Correct me if I'm wrong, but isnt Apple suing HTC over, among other patents, multi-touch? Now Apple is being sued over the same thing?

    So who actually owns this patent?
    • Re:Wait... (Score:4, Funny)

      by oldspewey (1303305) on Tuesday March 30, 2010 @12:37PM (#31674036)
      I am secretly hopeful that this will eventually turn into a great big litigation circle-jerk.
      • Are you a patent attorney?
      • Secretly? ...k, I won't tell nobody either, man.
      • by mgblst (80109)

        Very funny, it is patents all the way down.

        But the fact is, to the surprise of all, THERE IS MORE THAN ONE MULTITOUCH PATENT. Amazing I know, how can there be more than one patent on any particular subject, but there is. (this is directed not at you, but at the moron you replied to).

        • by raynet (51803)

          Actually it makes sense to me and I think that is/should be the idea behind patents. You cannot (shouldn't be able to) single idea like 'multi-touch', instead you should be able to patent 'multi-touch that uses capasitive screen technology' and another company can patent 'multi-touch with resistive screeen' and another with 'infrared' and so on. That is how it should be, but with software patents and their like, companies seem to be able to patent 'a method of using device with more then one finger' and tha

    • Re:Wait... (Score:5, Informative)

      by UnknowingFool (672806) on Tuesday March 30, 2010 @12:50PM (#31674270)

      It's tricky and unless you know more details about the specific case, it's hard to say who actually owns what. This is what I know from the case:

      Apple bought a company called Fingerworks [wikipedia.org] in 2005. Fingeworks made multi-touch keyboard and mice. Shortly after bought by Apple, Fingerworks ceased to sell or make any products. The best guess is that Apple bought Fingerworks solely for it's patents and technology. As of August 2008, Fingerworks continued to file patents.

      Apple releases the iPhone in 2007. Elan Microelectronics sues them thereafter.

      When looking at these patent cases, there has to be certainty about the specific technology involved. Multi-touch is large collection of differing technologies. MS Surface for example relies on cameras whereas the iPhone appears to use capacitance. The devil is in the details and that's what lawyers are for.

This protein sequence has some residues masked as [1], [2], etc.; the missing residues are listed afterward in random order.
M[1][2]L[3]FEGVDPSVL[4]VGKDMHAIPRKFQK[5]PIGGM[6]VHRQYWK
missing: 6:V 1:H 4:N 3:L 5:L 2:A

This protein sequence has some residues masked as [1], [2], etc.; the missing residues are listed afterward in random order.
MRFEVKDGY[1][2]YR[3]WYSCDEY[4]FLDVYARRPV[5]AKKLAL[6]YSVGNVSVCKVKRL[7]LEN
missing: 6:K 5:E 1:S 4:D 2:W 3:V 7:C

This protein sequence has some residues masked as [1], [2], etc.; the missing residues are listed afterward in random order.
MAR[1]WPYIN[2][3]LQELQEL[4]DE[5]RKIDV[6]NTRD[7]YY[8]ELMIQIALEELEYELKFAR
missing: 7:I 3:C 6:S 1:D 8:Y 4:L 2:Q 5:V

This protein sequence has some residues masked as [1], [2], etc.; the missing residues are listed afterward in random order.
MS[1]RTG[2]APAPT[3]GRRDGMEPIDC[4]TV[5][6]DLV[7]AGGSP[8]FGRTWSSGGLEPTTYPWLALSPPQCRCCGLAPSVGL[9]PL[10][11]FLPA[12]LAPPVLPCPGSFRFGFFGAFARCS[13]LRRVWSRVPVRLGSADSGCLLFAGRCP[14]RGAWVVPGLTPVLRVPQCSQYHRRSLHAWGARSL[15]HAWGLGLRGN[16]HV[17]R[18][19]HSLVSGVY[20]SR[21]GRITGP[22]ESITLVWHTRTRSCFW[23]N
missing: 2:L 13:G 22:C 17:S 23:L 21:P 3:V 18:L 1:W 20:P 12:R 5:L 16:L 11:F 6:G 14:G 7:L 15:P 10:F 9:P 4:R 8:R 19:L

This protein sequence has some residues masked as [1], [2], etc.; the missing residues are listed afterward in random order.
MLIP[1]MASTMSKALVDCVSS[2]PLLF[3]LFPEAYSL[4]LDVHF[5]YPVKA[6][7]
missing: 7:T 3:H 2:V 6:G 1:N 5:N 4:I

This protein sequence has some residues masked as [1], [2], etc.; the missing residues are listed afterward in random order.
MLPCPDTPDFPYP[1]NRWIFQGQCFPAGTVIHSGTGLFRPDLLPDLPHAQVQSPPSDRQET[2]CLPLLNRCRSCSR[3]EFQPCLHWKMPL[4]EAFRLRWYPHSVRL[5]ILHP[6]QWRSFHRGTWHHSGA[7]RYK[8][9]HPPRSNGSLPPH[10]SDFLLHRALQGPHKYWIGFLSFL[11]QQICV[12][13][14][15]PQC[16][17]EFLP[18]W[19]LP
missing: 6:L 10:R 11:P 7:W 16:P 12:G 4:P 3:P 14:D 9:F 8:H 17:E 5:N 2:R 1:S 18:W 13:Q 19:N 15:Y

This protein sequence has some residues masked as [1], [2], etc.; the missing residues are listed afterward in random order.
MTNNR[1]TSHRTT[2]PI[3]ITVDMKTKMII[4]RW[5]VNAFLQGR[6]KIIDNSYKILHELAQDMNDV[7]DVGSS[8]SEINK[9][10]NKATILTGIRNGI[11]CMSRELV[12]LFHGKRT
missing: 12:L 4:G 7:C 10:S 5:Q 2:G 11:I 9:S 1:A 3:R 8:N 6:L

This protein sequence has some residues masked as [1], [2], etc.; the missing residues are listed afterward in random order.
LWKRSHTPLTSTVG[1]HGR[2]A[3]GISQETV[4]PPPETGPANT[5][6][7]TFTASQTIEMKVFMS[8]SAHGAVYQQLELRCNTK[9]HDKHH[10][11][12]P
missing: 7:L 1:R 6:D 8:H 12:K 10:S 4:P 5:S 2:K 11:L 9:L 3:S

• Re:Wait... (Score:5, Informative)

        by John Whitley (6067) on Tuesday March 30, 2010 @03:16PM (#31676616) Homepage

        The best guess is that Apple bought Fingerworks solely for it's patents and technology.

        There's actually almost zero guessing on this point, although it takes some digging to find all of the facts. Much of the details were posted on the Fingerfans [dreamhosters.com] forum back when the purchase happened. Other useful info may exist primarily in the Internet Archive at this point.

        Synopsis: Fingerworks as a company was a young venture founded based on Wayne Westerman's Ph.D. work relating to capacitive multi-touch interfaces. Fingerworks was one of the first companies to have useful (awesome, actually) multitouch based products on the open market. These included the GesturePad, a multi-touch pointing device not dissimilar to the recent Wacom Bamboo Touch; and the TouchStream multi-touch keyboard. The TouchStream was pretty cool: max typing speeds were slower than a conventional keyboard, but the whole surface was usable for multitouch pointer input and gestures.

        Apple apparently liked what they saw and bought the company up -- its patent portfolio as well as Westerman and their core R&D team. This was not even remotely public knowledge at the time. To outsiders' view, Fingerworks practically vanished. The release of the first iPhone was the coming-out party for this technology at Apple. Westerman and his team have continued to do multi-touch research at Apple, issuing a variety of patents under the auspices of their new company. I recall a few of those being mentioned on Slashdot in the past, specifically one about ongoing work to improve haptics (touch feedback) for multi-touch keyboards.

    • Re: (Score:3, Informative)

      by msauve (701917)
      I believe that Apple is suing HTC over gestures which use multi-touch.

      The patent in this suit is related to sensing multi-touch, and is therefore a prerequisite to doing multi-touch gestures. Here's the patent [google.com].

      I have no idea of what relationship there is between Elan and Logitech (who was awarded the patent).
      • by dangitman (862676)

        I believe that Apple is suing HTC over gestures which use multi-touch.

        What's your source for this claim? None of the patents [engadget.com] in the Apple-HTC litigation involve multi-touch, let alone multi-touch gestures.